I AM A COIL POT – Metaphor, Identity, Colour

Students use air dry clay to create a coil pot that is a personal metaphor, and use acrylic paint to colour it symbolically. Then they decorate a piece of paper that connects with their clay pot and use it to write an artist statement that describes their process and intentions.

Required Time

180 Minutes

Grade Level

Grade 4 to Grade 9

Subject

Language Arts
Visual Arts

Vocabulary

artist statement colour metaphor symbolism

Materials

Air Dry Clay - White Acrylic Paint Soft Paint Brushes Water Containers Paper Towels Plastic Lids For Palettes - about 12 cm (4.5") diameter Plastic Containers - about 12 cm (4.5") diameter - 1 per student Broad Line Markers White Paper - 21.6 cm x 27.9 cm (8.5" x 11") Small Pieces of Sponge - one per student

Steps

I AM A COIL POT – Metaphor, Identity, Colour - Step One

Step One

  1. Use the How to Make a Coil Pot lesson plan available on this website to create a clay pot.
  2. Add details to represent parts of your identity.
  3. Allow the pot to dry for a week.
  4. It should be white when it is completely dry.
I AM A COIL POT – Metaphor, Identity, Colour - Step Two

Step Two

  1. Place the pot on an upside down plastic container.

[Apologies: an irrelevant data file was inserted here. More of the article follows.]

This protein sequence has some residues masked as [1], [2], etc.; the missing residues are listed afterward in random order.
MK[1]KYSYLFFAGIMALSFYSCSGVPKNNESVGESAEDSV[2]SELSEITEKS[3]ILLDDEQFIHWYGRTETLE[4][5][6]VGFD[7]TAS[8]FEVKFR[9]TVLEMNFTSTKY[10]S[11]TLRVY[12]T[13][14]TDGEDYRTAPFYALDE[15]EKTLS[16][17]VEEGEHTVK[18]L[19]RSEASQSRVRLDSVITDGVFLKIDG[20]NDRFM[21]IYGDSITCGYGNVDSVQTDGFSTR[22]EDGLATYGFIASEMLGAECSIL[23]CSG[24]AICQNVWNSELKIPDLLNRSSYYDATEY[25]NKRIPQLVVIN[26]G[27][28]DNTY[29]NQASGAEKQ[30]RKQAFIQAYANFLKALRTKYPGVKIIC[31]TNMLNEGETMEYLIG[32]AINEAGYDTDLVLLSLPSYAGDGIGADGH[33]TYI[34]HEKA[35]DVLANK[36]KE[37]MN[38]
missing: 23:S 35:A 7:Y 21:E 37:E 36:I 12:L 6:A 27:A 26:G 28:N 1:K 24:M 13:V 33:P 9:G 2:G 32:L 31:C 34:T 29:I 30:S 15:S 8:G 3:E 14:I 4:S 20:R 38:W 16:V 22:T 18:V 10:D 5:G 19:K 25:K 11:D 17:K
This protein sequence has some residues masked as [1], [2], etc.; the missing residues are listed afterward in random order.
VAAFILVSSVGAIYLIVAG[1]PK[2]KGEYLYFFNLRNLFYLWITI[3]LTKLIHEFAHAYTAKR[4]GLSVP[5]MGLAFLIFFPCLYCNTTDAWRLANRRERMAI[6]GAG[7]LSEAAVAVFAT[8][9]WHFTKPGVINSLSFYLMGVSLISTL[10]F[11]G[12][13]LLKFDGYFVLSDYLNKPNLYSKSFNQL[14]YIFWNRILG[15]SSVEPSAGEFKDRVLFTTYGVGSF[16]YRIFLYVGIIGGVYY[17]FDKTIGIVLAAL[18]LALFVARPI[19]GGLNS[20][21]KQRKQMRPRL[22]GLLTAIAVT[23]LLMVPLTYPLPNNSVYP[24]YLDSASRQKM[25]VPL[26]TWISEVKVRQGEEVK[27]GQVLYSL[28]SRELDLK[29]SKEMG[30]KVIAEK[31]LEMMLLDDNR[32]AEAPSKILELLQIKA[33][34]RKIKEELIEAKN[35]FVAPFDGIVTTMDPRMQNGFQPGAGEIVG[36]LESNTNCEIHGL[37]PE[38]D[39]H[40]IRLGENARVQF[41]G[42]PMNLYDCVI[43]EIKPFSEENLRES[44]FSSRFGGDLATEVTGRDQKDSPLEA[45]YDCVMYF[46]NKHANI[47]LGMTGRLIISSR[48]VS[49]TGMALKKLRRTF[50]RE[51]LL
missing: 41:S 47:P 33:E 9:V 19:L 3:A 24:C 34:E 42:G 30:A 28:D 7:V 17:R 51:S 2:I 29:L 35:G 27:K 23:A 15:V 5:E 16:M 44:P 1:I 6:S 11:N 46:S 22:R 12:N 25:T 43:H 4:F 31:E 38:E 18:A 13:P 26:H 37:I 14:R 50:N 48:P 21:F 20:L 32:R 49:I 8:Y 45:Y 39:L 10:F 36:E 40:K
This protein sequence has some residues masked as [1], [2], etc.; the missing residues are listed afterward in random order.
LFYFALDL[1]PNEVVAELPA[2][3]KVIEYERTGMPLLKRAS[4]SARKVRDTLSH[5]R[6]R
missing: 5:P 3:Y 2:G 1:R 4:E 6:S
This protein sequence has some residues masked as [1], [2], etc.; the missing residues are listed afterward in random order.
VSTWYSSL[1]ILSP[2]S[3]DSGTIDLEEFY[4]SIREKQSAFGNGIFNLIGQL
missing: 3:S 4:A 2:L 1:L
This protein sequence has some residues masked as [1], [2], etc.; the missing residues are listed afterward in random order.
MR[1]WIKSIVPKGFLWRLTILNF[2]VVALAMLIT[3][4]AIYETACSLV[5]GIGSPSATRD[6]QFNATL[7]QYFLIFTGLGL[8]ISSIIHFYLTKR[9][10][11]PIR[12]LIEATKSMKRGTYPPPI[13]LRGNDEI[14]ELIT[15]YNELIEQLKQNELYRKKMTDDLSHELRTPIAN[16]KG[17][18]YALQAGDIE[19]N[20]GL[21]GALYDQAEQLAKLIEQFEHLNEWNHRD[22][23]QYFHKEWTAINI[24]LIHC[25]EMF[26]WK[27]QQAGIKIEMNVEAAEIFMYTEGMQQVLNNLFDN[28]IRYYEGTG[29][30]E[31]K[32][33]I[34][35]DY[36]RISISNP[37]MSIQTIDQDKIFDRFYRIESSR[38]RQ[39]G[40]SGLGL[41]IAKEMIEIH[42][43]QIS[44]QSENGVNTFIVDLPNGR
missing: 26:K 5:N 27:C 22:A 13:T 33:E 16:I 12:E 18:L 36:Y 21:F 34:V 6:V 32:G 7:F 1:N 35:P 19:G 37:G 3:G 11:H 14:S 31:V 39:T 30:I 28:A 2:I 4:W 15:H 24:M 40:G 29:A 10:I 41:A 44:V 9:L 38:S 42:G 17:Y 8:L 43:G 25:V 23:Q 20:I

2. Use acrylic paint to apply colours that have a special meaning for you.
  3. Mix small amounts of paint on a plastic lid - a little goes a long way.
I AM A COIL POT – Metaphor, Identity, Colour - Step Three

Step Three

  1. When you have finished painting it, view the pot from all directions.
  2. Make any changes and clean up the edges.
I AM A COIL POT – Metaphor, Identity, Colour - Step Four

Step Four

  1. Use the Decorated Pages lesson plan available on this website to decorate a piece of paper.
  2. Use design elements that connect with your coil pot.
  3. Write your artist's statement on the decorated paper.

Learning Goals

Students will be able to:

  • create a coil pot that is a personal metaphor;
  • use colour symbolically;
  • write an artist statement that describes their process and intentions; 
  • demonstrate technical accomplishment and creativity;  
  • support their ideas with evidence found in the works.

Extensions

Have students:

  • decide which pots would work well together in an art show and explain their rationale;
  • install the art show and include the artists' statements;
  • create a catalogue to accompany the art show;
  • take turns practising being docents for the art show;
  • invite others to view the show.

Prepare

  1. Prior to this lesson have students learn how to join pieces of clay using the Score and Slip lesson plan available on this website.
  2. Teach/ review symbolic meanings for colour using the Colour Around the World lesson plan available on this website.
  3. Gather and make available, books about identity and symbolism, for example, I Love My Hair!, by Natasha Anastasia Tarpley, and E. B. Lewis; The Name Jar, by Yangsook Choi; I Am Mixed, by Garcelle Beauvais, and 4 more; The Best Part of Me: Children Talk About their Bodies in Pictures and Words, by Wendy Ewald; The Memory String, by Eve Bunting; The Wretched Stone, by Chris Van Allsburg; The Other Side, by Jacqueline Woodson; and Those Shoes, by Maribeth Boelts.
  4. Download and display the Form and Colour Posters  available on this website.